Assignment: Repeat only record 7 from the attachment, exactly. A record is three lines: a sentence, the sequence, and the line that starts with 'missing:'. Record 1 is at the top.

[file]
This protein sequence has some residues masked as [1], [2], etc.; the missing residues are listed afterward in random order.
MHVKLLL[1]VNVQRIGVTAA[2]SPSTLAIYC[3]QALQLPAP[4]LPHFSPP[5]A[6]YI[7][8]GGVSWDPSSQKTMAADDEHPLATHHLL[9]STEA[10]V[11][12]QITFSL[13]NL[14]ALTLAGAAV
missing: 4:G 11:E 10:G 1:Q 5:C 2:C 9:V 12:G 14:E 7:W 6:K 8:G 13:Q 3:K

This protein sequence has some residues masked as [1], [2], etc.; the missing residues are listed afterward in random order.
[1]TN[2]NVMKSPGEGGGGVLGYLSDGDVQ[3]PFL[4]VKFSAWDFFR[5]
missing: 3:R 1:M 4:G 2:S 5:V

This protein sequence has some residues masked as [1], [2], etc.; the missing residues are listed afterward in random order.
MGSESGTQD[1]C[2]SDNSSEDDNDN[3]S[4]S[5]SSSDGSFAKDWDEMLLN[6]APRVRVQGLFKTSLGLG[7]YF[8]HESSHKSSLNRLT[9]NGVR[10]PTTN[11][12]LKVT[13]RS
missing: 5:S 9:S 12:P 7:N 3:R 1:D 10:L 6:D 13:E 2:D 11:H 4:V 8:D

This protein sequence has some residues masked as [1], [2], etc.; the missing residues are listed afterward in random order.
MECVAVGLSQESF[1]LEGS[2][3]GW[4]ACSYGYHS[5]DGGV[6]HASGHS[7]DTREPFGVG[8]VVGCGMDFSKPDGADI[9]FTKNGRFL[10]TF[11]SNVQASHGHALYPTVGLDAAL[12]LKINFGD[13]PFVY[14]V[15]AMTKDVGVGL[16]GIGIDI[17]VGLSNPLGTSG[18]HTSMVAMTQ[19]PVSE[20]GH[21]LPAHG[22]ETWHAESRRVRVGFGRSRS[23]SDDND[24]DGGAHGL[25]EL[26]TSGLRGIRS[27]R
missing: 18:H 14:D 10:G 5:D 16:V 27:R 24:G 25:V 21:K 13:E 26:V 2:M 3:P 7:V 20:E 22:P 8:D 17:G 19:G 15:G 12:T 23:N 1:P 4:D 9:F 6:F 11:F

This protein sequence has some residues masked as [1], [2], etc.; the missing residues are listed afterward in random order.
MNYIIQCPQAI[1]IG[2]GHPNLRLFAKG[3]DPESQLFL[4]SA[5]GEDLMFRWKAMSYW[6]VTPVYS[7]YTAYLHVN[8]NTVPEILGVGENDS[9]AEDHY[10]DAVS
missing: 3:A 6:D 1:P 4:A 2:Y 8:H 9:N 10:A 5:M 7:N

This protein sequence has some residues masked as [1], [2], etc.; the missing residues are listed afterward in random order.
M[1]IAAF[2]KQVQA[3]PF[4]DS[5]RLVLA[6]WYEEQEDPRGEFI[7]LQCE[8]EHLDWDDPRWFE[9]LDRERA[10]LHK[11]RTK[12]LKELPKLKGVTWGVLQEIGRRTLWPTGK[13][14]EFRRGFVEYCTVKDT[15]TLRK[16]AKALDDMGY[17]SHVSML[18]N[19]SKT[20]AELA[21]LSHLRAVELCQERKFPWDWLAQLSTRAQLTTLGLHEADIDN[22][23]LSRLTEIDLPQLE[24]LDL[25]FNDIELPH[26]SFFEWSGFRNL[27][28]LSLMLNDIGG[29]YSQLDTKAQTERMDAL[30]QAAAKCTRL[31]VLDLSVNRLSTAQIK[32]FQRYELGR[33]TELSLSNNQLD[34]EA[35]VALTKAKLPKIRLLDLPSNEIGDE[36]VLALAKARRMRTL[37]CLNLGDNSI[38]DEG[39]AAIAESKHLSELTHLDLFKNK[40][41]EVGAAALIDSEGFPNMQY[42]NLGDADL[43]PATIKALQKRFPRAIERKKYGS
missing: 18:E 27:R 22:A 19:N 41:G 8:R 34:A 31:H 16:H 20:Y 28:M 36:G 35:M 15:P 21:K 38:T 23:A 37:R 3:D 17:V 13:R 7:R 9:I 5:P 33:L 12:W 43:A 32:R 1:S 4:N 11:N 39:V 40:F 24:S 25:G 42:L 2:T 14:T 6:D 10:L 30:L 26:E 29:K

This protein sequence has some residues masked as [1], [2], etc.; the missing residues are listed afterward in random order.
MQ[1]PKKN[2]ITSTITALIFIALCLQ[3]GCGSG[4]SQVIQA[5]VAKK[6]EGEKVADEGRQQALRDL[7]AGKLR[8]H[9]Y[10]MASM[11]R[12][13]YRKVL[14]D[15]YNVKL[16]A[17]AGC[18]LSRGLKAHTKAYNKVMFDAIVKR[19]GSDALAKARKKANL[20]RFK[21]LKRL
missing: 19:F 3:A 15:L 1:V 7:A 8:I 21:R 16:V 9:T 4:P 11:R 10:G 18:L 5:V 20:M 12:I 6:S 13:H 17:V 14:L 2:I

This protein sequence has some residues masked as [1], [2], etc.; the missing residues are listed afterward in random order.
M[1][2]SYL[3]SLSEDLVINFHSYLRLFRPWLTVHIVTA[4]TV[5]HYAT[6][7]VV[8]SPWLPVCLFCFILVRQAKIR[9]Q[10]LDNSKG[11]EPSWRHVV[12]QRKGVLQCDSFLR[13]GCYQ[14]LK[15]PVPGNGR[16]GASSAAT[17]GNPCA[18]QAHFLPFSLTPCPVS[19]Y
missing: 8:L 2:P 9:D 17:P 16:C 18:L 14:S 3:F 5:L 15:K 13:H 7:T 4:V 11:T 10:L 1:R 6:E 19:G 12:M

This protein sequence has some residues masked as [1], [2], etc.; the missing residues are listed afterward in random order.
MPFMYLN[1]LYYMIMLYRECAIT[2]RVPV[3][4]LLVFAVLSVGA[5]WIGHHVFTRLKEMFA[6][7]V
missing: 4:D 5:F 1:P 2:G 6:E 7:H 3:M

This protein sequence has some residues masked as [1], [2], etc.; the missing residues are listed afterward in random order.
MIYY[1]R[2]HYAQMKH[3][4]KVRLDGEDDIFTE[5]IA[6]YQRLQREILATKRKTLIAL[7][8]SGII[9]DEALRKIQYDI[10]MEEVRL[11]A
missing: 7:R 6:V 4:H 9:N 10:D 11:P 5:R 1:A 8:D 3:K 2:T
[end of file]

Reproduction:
This protein sequence has some residues masked as [1], [2], etc.; the missing residues are listed afterward in random order.
MQ[1]PKKN[2]ITSTITALIFIALCLQ[3]GCGSG[4]SQVIQA[5]VAKK[6]EGEKVADEGRQQALRDL[7]AGKLR[8]H[9]Y[10]MASM[11]R[12][13]YRKVL[14]D[15]YNVKL[16]A[17]AGC[18]LSRGLKAHTKAYNKVMFDAIVKR[19]GSDALAKARKKANL[20]RFK[21]LKRL
missing: 19:F 3:A 15:L 1:V 7:A 8:I 21:R 16:V 9:T 4:P 11:R 10:G 18:L 5:V 20:M 12:I 6:S 13:H 17:V 14:L 2:I